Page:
Syrians were called on to cast ballots in parliamentary elections. The vote was billed as being part of the country's reform process by President Assad's government, but opposition forces boycotted it.
The government in Damascus said voters turned out en masse Monday for a parliamentary election dismissed by opposition forces as a sham. There are 250 parliamentary seats up for grabs, but with the opposition urging a boycott, the prospect of surprise results seems slim.
State news agency SANA reported a large turnout, with the chairman of Syria's Higher Committee for Elections, Khalif al-Azzawi, saying that voting was proceeding "normally and quietly" across the country.
There were also unconfirmed reports of further violence across the restless country, however.
In Washington, UN Secretary General Ban Ki-moon described the deaths of 9,000 people in the past 14 months in Syria as a "totally unacceptable and intolerable situation." Addressing the Center for Strategic and International Studies, a Washington think-tank, on Monday, Ban said the UN's main priority was to deploy a supervision mission to further monitor the shaky Syrian cease-fire.
SANA meanwhile reported that the leader of the existing observer mission, General Robert Mood, met with Foreign Minister Walid al-Muallem in Damascus on Monday. According to the state-run news outlet, the foreign minister asked the mission "to be objective and professional and to relay the reality of the situation in Syria to the international community."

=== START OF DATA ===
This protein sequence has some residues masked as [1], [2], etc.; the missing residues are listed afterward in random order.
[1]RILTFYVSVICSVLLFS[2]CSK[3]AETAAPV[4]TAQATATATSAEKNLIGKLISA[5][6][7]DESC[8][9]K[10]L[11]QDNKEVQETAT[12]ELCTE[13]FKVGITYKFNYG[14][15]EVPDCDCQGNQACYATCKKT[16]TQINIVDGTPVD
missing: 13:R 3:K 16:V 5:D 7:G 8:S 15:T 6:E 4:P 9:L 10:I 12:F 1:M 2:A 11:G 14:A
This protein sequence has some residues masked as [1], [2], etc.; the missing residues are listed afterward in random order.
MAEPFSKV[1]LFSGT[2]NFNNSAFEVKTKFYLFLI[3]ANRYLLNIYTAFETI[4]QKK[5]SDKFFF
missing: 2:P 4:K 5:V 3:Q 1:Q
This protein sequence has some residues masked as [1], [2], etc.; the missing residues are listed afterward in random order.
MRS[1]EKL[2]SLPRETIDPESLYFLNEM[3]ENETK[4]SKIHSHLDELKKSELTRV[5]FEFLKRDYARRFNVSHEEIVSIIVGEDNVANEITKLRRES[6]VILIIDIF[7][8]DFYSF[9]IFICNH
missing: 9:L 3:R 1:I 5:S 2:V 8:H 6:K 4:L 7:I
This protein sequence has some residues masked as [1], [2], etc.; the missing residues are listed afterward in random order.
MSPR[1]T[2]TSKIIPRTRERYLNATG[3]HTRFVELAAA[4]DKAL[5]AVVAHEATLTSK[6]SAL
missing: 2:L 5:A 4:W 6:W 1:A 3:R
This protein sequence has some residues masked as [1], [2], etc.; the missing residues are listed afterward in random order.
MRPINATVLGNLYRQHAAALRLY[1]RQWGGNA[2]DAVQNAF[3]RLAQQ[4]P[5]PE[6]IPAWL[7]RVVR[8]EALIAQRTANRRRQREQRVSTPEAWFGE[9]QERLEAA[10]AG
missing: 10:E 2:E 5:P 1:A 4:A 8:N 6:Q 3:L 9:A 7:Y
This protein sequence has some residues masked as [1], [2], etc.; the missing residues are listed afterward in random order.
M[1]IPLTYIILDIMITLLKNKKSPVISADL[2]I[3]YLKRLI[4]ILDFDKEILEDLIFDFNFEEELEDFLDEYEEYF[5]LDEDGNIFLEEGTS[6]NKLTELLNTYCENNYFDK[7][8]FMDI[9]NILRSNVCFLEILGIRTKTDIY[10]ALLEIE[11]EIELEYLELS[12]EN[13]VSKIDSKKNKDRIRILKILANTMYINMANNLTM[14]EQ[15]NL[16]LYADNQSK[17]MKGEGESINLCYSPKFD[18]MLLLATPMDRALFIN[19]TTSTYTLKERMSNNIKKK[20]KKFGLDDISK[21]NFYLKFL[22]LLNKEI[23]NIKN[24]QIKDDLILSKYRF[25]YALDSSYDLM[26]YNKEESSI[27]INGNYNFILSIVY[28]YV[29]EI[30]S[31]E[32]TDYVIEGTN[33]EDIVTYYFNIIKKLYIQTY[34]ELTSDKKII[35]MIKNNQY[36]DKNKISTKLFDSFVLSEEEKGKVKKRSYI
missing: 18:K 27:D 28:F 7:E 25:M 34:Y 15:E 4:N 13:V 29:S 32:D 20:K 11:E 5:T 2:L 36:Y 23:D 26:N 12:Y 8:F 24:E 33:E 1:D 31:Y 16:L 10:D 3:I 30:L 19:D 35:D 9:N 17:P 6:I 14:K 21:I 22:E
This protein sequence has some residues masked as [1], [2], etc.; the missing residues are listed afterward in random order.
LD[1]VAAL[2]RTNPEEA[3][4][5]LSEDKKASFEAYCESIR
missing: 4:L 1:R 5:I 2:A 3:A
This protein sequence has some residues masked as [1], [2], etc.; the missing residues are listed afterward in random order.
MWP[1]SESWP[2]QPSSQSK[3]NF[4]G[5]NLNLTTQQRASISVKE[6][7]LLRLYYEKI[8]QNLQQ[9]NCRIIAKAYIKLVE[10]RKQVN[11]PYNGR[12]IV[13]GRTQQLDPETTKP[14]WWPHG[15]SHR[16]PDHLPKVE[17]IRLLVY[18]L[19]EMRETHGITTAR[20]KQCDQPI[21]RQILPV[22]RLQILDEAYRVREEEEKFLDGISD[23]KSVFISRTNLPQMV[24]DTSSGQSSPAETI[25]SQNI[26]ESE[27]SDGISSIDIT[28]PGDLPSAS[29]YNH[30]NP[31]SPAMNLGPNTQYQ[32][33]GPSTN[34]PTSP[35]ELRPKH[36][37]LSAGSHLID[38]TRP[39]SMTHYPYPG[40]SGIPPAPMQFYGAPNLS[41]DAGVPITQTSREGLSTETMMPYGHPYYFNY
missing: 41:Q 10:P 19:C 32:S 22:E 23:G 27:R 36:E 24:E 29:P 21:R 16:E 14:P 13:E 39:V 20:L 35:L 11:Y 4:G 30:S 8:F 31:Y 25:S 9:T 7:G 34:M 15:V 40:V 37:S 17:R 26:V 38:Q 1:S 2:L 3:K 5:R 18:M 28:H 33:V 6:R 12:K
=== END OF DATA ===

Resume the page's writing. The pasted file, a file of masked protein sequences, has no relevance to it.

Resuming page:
A sham, or a sign of change?
Mood arrived in Syria late in April; Monday's meeting was his first with al-Muallem. Roughly 40 UN observers are currently stationed in Syria, though the world body aims to bolster their ranks to 300 truce monitors in a bid to contain the violence.
The monitors' deployment is part of a six-point peace plan penned by special envoy Kofi Annan. As well as a cease-fire, the agreement seeks to arrange political dialogue between the Assad regime and the opposition.
About 15 million of Syria's 24 million inhabitants are eligible to vote. The parliamentary elections are the first to take place under a new constitution, adopted three months ago. That charter has for the first time allowed separate parties to form and compete against President Bashar al-Assad's Baath party. It also limits the president's tenure to two seven-year terms. The opposition has decried these changes as only skin-deep, saying they will not change the structure of Syrian rule.
They have also decided not to take part or seek to field candidates. Regional experts say security services vet opposition candidates, preventing those who strongly oppose Assad's rule from standing for office.
msh/acb (AP, dpa, Reuters)